January 5, 1929 — I have now fully resolved to kill Doctor Henry Moore, and a recent incident has shown me how I shall do it… A party from Uganda brought in a black with a queer illness which I can’t yet diagnose. He was lethargic, with a very low temperature, and shuffled in a peculiar way. Most of the others were afraid of him and said he was under some kind of witch-doctor spell; but Gobo, the interpreter, said he had been bitten by an insect. Spectral-looking — I don’t wonder the boys lay it to black magic. They seem to have seen cases like it before, and say there’s really nothing to do about it.
— H. P. Lovecraft, “Winged Death,” 1933
The Kingdom of Mali, 1375. It is the golden age of this African empire, with trade flourishing between its polar cities of Marrakesh and Timbuktu. Islam is growing here in Central Africa, due to a persuasive peace between local Central Africans and educated immigrant Arabs. But the kingdom is ruled by a cruel and arrogant despot, Sultan Diata II, whose lavish train of elephants, slaves, and golden carriages on his pilgrimage to Mecca made the continent gasp at his ostentatious display of wealth. Unfortunately for Diata, his days of opulence are numbered. The North African historian Ibn Khaldoun wrote that the Sultan “had been smitten with the sleeping sickness, which frequently affects the inhabitants of that region, especially the chieftains… Those afflicted are virtually never awake or alert. Sultan Diata had suffered for a duration of two years, after which, he died.”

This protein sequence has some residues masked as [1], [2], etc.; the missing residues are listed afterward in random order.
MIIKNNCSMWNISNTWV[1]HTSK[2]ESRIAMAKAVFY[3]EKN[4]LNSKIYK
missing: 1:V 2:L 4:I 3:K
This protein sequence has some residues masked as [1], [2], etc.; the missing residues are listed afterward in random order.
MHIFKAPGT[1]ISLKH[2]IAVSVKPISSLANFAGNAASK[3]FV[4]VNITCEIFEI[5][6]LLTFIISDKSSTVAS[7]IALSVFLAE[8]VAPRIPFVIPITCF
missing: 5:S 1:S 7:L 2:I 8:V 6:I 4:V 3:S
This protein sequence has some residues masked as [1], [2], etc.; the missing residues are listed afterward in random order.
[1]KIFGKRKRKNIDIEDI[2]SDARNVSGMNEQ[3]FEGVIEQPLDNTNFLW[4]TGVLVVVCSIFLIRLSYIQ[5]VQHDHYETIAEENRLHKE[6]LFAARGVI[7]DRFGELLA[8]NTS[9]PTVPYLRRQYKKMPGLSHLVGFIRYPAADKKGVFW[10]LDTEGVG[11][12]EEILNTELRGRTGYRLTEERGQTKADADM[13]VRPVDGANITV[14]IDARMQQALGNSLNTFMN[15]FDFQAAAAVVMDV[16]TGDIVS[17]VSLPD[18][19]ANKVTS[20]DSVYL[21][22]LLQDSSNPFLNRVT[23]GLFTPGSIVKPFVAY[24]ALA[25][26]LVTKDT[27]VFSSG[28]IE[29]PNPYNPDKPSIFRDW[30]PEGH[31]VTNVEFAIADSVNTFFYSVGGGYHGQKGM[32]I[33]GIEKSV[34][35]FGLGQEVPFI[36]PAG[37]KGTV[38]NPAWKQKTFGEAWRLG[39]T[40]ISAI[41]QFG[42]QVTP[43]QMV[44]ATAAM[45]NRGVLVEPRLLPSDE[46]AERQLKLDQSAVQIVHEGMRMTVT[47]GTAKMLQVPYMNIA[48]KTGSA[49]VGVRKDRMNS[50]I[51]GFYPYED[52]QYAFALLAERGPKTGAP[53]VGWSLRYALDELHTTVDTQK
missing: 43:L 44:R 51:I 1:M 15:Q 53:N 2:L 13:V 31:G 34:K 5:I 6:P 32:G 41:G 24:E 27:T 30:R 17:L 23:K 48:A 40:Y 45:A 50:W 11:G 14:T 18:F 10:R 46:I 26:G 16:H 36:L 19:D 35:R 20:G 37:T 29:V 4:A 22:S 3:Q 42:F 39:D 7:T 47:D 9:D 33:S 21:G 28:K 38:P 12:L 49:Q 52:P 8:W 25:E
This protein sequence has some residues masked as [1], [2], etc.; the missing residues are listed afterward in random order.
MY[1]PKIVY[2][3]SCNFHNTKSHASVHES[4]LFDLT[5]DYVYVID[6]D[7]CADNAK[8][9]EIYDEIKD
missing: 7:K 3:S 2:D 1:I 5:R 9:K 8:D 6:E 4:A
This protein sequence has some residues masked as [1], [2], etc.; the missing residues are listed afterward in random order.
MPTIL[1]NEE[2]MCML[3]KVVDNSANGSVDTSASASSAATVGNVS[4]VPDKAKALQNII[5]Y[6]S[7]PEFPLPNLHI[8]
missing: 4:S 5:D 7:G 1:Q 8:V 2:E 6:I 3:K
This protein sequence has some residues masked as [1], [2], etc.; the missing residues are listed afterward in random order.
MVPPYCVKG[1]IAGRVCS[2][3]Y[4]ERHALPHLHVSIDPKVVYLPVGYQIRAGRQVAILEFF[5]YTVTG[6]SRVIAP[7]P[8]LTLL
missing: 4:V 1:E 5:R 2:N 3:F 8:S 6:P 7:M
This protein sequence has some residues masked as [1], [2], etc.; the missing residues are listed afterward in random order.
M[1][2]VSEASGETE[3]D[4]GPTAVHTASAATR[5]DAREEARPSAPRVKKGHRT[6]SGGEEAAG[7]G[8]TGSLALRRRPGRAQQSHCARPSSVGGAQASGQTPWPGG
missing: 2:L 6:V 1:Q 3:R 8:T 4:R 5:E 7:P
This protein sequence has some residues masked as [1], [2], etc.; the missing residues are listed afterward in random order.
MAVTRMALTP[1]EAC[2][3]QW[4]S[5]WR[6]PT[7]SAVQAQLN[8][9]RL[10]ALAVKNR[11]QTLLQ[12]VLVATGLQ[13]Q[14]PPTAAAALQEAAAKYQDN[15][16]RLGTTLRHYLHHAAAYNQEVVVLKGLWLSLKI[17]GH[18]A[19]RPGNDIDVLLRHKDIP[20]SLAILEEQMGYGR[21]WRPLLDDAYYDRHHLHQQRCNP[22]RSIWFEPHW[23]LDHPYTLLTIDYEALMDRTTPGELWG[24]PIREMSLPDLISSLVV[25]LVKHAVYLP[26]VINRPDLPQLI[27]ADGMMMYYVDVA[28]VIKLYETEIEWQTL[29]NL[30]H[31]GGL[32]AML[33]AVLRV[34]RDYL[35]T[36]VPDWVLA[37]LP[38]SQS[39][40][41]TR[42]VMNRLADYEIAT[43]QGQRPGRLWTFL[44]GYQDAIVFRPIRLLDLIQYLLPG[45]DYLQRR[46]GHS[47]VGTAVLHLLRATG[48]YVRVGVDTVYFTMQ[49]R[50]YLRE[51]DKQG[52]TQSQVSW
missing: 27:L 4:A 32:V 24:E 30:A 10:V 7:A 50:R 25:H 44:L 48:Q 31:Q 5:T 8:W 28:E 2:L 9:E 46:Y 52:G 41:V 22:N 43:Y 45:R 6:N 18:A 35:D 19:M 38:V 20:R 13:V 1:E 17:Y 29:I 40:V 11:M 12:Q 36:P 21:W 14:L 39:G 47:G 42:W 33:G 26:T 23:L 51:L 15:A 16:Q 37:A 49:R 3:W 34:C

Old N’Kora, one of the Galla boys at the post, says it must be the bite of a devil-fly, which makes its victim waste away gradually and die, and then takes hold of his soul and personality if it is still alive itself — flying around with all his likes, dislikes and consciousness. A queer legend — and I don’t know of any local insect deadly enough to account for it… There certainly is a strange germ present, but I can’t even remotely identify it. The nearest thing to it is the bacillus one finds in oxen, horses and dogs that the tsetse fly has bitten; but tsetse flies don’t infect human beings, and this is too far north for them anyway.
The Coast of Guinea, 1734. An English naval surgeon, John Atkins, is aboard a ship patrolling the waters for pirates. While at sea, he takes notes for a textbook regarding how to dress battle wounds. In the appendix of a later edition, he includes a section on African tropical diseases, including this passage: “The Sleepy Distemper (common among the Negroes) gives no other previous notice, other than a want of appetite two or three days before; their sleeps are sound, and sense of feeling very little; for pulling, drubbing or whipping will scarce stir up enough power or sense to move, and the moment you cease beating, the smart is forgot, and down they fall again into a state of insensibility, driveling constantly from the mouth, as if in a deep salivation… The judgement usually pronounced is Death, the prognostic seldom failing. If now and then one of them recovers, he certainly loses the little reason he has, and turns idiot.” The textbook is never recognized by the medical community.
April 12, 1930 — Back in M’gonga after my long trip. Everything has come off finely — with clockwork precision. Have sent the flies to Moore without leaving a trace… Made a very good mailing container with room to include some germ-tainted crocodile meat as food for the envoys… Think I took the right tone — interest of a brother-scientist, and all that. Was artistically casual in emphasizing the “complete harmlessness” of the specimens. Nobody suspected anything.